Medicinal plants for insomnia

Approximately one in three people suffers from insomnia, either temporarily or permanently. This means they have difficulties in sleeping.

This is not a rare phenomenon – large parts of society are affected by insomnia. Insomnia is a serious issue that can have an impact on the health and quality of life of sufferers.

Because of this, many people take sleeping pills, which have negative side effects such as decreased productivity during the day (at work, home…) and many of these medicines are highly addictive.

Thankfully, there are many effective natural remedies to help us beat insomnia.

These are not addictive and are often more effective than traditional medication as they work by supporting the REM (Rapid Eye Movement) phase of sleep, which is when we dream and fall into a regenerative sleep.


The most popular natural sleeping pill is, without a doubt, valerian. In small doses, valerian can calm the nerves, relax us and even improve our ability to concentrate.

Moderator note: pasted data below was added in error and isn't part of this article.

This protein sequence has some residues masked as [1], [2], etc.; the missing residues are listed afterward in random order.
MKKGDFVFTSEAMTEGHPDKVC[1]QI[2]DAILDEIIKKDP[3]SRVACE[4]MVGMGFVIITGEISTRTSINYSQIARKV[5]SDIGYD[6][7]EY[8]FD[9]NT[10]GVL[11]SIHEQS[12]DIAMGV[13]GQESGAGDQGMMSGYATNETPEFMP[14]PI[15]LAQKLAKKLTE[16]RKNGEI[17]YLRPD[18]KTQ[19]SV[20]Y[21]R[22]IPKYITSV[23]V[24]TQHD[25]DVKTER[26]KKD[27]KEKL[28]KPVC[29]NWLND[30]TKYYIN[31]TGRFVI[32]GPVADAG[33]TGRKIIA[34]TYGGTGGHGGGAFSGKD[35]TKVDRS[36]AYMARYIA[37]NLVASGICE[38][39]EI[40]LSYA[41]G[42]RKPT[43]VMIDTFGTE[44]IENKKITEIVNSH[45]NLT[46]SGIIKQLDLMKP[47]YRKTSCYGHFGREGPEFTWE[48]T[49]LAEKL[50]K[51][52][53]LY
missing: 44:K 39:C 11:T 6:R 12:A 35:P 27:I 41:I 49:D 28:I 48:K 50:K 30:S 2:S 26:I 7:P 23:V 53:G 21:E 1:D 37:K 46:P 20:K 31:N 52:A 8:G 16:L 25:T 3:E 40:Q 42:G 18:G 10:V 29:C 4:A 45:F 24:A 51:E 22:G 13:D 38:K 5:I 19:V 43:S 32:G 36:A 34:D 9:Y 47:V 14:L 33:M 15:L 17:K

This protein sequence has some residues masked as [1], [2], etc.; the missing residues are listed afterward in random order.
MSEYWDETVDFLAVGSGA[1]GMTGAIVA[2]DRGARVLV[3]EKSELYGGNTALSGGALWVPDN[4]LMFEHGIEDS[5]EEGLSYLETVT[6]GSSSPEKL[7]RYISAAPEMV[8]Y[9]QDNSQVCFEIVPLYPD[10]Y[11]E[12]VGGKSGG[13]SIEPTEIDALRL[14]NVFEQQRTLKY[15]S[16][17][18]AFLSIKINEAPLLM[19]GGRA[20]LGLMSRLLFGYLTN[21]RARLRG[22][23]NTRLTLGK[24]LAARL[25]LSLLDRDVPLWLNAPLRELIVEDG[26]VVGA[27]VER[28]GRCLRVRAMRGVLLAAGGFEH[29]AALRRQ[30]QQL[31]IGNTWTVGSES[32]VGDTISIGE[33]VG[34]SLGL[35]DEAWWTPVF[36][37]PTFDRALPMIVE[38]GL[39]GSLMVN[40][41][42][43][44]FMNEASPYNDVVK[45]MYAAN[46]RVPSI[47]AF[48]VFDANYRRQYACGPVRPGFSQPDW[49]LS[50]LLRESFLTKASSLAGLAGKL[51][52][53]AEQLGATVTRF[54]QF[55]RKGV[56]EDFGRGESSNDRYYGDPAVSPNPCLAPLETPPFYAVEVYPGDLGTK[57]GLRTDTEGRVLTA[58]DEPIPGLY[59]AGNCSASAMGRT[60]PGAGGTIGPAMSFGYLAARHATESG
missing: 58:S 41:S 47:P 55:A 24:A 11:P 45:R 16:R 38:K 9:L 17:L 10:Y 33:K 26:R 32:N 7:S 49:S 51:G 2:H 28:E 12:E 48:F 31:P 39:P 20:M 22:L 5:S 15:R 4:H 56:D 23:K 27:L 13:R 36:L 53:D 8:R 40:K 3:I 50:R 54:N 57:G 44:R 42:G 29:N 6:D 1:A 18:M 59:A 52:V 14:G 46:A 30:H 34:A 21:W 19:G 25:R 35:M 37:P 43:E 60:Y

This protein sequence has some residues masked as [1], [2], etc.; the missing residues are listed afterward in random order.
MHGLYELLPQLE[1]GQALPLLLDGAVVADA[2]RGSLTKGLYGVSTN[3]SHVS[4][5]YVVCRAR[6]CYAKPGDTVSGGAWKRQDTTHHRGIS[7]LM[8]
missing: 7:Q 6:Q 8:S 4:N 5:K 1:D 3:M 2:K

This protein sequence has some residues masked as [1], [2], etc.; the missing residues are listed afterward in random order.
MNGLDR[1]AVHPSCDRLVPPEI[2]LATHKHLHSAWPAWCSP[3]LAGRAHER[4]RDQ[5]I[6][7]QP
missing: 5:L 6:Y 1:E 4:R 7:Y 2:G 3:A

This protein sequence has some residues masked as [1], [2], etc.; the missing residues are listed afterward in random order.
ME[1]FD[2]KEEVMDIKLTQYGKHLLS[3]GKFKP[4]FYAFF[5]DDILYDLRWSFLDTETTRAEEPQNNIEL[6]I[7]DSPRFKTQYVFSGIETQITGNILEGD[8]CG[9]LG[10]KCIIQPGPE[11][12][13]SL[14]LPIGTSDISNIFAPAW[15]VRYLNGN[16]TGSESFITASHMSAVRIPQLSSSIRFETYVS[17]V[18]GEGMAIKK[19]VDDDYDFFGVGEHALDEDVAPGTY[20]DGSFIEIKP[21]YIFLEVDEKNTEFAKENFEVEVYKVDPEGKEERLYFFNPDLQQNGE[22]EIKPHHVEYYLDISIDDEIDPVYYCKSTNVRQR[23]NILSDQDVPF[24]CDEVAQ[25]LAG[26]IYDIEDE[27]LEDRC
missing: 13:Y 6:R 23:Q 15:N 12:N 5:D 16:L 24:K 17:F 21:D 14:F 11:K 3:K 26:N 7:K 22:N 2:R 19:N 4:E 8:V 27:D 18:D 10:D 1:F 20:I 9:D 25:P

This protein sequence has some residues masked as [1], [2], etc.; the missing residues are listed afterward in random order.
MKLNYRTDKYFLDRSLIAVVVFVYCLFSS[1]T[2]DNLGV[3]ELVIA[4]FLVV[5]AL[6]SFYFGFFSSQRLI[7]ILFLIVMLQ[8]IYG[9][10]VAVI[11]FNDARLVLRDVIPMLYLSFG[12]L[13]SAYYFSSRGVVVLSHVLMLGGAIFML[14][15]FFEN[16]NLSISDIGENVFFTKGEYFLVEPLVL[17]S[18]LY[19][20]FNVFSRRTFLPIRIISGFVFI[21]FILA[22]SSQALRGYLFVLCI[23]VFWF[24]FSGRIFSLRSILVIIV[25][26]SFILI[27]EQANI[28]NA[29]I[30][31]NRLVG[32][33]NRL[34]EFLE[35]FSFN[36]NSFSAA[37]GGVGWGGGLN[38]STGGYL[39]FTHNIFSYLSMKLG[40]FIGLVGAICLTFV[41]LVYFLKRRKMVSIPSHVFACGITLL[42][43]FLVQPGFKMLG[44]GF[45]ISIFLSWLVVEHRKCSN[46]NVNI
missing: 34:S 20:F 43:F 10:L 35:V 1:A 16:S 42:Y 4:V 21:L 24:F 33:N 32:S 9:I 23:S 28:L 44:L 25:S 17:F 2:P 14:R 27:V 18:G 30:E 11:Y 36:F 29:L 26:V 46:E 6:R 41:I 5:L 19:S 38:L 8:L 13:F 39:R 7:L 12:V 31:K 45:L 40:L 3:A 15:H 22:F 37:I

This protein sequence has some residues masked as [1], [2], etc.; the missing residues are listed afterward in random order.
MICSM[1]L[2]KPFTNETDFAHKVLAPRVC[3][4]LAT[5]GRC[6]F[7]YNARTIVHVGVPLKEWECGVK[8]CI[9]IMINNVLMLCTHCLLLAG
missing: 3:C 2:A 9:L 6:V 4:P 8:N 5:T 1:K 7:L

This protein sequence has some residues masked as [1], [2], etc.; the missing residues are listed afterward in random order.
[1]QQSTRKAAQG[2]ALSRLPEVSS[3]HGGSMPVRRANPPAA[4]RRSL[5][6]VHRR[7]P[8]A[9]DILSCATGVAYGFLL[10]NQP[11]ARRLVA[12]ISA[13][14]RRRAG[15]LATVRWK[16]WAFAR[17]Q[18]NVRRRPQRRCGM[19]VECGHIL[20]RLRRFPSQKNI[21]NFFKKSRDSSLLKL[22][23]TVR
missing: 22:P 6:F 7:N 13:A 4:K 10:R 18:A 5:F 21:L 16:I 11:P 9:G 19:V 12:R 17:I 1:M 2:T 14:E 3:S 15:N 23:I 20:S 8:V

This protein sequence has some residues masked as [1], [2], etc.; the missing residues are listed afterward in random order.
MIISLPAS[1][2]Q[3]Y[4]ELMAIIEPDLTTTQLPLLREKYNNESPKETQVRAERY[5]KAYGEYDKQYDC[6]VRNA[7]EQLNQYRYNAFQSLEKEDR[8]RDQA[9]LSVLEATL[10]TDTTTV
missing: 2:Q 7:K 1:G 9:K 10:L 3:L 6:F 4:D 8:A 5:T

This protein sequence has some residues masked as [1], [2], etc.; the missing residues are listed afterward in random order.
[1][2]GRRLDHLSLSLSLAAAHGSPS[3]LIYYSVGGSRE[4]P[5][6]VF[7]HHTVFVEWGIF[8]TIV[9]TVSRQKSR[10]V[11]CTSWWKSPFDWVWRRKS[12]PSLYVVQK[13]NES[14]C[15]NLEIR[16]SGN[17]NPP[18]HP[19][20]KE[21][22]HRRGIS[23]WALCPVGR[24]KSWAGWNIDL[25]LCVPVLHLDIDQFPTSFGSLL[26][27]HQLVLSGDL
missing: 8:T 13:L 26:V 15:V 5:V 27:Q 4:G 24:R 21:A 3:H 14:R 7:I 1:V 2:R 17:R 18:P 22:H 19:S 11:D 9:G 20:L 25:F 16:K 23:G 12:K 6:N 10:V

In higher doses, the lignans in valerian replace our body’s adenosine and induce tiredness.

They can be bought in tablet form in any pharmacy without the need for a prescription.


If you are unable to sleep due to restlessness and nervousness, lavender could be helpful. A few drops of lavender oil in an oil lamp can calm and relax you. A lavender infusion is even more effective in aiding sleep.


Melissa or lemon balm is similarly relaxing, and can be found in several natural products. It is widely used in cookery – Spain has its own “Agua del Carmen” and in countries such as Germany it is possible to buy a liquor named “Klosterfrau Melissengeist”.

It is one of the most ancient medicines of the Germanic country and was invented by the nun Maria Clementine Martin who founded her own company in 1826 in Cologne to distribute the liquor.

It is not necessary to drink this alcoholic beverage to reap the benefits of Melissa: a relaxing tea can be made by adding hot water to a spoonful of Melissa leaves and leaving it to infuse for around five minutes.

Photo: CC0 Public Domain

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